Thinking About Using Google’s Project Fi?

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I am sure by now a lot of you have heard of Google’s wireless carrier called Project Fi. If you are not familiar you can visit the marketing site here.

I have been using and loving the service for over a year and I want to cover how I use it. For me, my Project Fi number is for my business/startup ventures. I do not use the Project Fi sim in my Nexus 6P unless I am outside of North America. Let me explain, I have my personal sim in my Nexus 6P and I use the default dialer to use my personal number to make calls and either Hangouts or the default messenger app for texts. If I want to make calls with my Fi number I use the Hangouts Dialer because when you sign up for Project Fi your Fi number can be tied to Hangouts. If you click a number from an app that is not the dialer, such as a calendar invite, Android asks which app you want to make the call with and I pick the default dialer if I want to make the call with my personal number and the Hangouts dialer if I want to use my Project Fi number.

For texting, it depends on what you prefer. I change back and forth, but if you use the default or any other Android messenger app you will only be able to send texts from your personal number and you will have to use Hangouts to send texts from your Fi number. If you want to use Hangouts for both numbers you can. When you create a new text you select SMS and it will ask you from which number. You can also set a default but in my case if I am using Hangouts for both numbers I want to be prompted.

As for incoming calls, my personal number gets calls just like normal but for my Fi number there is a setting in Hangouts that allows me to take incoming calls from my Fi number. So now I have two phone numbers coming into one phone. I used to carry two phones but with this setup on my Nexus 6P I have no need. As a bonus, you can also turn on the ability to accept incoming calls and texts in Hangouts on all your other devices. This is great that I can send texts and make calls from my business number from my computer, iPad or any other device Hangouts has an app for.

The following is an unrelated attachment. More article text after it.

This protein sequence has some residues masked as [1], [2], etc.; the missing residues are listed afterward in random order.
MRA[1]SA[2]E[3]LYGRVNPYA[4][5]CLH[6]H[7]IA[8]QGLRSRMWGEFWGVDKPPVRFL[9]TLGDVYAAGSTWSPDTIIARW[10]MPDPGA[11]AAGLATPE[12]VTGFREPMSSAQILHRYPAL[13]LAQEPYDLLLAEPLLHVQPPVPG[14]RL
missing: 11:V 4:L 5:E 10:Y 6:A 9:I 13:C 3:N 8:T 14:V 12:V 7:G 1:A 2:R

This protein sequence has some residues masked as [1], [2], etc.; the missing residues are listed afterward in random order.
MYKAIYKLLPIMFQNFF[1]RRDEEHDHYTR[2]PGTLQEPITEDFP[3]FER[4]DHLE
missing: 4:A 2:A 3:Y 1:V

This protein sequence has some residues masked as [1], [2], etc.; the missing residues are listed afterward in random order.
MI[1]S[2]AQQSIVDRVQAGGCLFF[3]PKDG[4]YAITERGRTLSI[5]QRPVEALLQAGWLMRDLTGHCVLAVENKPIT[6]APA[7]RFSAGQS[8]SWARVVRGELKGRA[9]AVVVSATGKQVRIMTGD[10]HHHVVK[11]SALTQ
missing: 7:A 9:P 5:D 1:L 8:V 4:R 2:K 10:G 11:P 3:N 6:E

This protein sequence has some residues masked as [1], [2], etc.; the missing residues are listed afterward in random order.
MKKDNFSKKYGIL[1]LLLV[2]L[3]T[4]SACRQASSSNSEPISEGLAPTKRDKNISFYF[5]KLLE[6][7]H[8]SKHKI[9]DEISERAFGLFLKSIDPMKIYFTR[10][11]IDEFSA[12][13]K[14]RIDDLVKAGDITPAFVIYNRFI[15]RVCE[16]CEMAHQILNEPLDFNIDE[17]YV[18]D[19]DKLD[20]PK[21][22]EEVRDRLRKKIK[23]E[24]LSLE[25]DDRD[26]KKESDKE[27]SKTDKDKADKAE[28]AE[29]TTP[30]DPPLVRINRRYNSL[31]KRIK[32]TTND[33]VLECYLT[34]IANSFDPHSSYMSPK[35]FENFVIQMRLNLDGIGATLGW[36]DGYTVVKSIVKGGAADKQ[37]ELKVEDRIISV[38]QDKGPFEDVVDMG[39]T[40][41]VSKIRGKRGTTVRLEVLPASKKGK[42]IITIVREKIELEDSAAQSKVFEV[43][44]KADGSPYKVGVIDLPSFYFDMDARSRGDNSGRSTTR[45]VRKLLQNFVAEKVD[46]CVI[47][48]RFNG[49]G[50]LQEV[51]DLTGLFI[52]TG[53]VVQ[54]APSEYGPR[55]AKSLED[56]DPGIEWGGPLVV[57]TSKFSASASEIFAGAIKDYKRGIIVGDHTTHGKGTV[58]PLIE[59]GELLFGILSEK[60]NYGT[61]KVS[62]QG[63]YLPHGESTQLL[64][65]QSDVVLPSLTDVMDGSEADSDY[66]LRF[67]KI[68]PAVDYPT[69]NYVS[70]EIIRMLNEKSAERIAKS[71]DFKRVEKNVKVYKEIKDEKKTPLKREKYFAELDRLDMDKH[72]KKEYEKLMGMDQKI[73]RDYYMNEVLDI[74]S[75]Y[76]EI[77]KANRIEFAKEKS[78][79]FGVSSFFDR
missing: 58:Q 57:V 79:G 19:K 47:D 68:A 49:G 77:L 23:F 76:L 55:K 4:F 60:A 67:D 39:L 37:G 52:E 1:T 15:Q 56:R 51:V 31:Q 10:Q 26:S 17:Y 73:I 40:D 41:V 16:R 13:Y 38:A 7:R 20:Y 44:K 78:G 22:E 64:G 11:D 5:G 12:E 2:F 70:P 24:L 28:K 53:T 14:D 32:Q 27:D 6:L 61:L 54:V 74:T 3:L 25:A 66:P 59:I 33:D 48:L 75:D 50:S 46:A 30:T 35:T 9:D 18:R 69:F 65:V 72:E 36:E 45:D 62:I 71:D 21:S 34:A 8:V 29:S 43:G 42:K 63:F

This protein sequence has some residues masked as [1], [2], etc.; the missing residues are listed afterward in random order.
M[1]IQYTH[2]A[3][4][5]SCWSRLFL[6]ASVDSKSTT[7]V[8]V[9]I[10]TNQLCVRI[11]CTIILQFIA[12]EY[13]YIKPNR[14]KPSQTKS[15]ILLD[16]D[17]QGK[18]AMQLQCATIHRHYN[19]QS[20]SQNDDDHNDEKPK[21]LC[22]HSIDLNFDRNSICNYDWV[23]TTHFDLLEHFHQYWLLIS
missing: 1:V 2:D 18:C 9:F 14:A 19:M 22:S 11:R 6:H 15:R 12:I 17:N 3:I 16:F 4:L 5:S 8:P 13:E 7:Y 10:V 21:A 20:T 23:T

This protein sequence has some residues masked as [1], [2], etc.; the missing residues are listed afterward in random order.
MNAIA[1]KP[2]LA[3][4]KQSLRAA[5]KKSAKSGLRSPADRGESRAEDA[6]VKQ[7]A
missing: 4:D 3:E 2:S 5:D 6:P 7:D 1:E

This setup costs me around $24 a month to have a Fi number and when I travel outside of the States I use the SIM card and forget about my personal SIM, the data costs are easily trackable within the Fi app. This allows me to always have a phone that I can call my family and make business calls for free from any of the countries FI works in, as long as I am on Wi-Fi. Calling through the cell towers while outside America gets pricey. You can try calling through data but the quality can be hit or miss depending where you are in the world, but it is usually easy to find Wi-Fi to make a call or keep in touch with family and friends with chat apps like Whatsapp or Facebook Messenger while traveling.

Hopefully this helps anyone thinking about Fi or how to use it as a second or primary number without having to carry a second phone.

Kevin Horek

Kevin Horek was born and raised in Edmonton, Alberta, Canada. He is a published author, is working on a radio show and works as a creative director. He has been doing design and front-end development for over 15 years. Worked on web apps, mobile apps and remembers the days when you used to use tables for layout. Wrote a book for Packt Publishing on Zurb’s responsive framework Foundation 5. Worked on projects for BMW, Best Buy, Apple, Adobe, Investors Group, Sprint, Eastlink, ATB, TD, Qantas Airlines, Emirates Airlines, Syngenta, CB Richard Ellis, Grubb&Ellis, Cushman & Wakefield, and Colliers International. His work has won site of the day, best site of the year for Colliers International, and has been published in Hit Parader magazine.

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  • Unfortunately I have to disagree with you. I also thought about writing on Project Fi on a Nexus 6p earlier this year but there have been so many dropped calls, calls not going through, GPS not working right, camera not turning on or shooting at that critical time..

    Maybe it’s the phone, maybe it’s the software. But it’s all their integrated apps, OS and now even network service. I simply expected better running Google’s flagship phone on their premier service. Sure, it’s cheap and maybe you pay for what you get. Something that doesn’t always work for you, especially right when you need it.

    *Don’t shoot me, Google! This is just a comment and I am keeping the faith, still waiting for things to get better.

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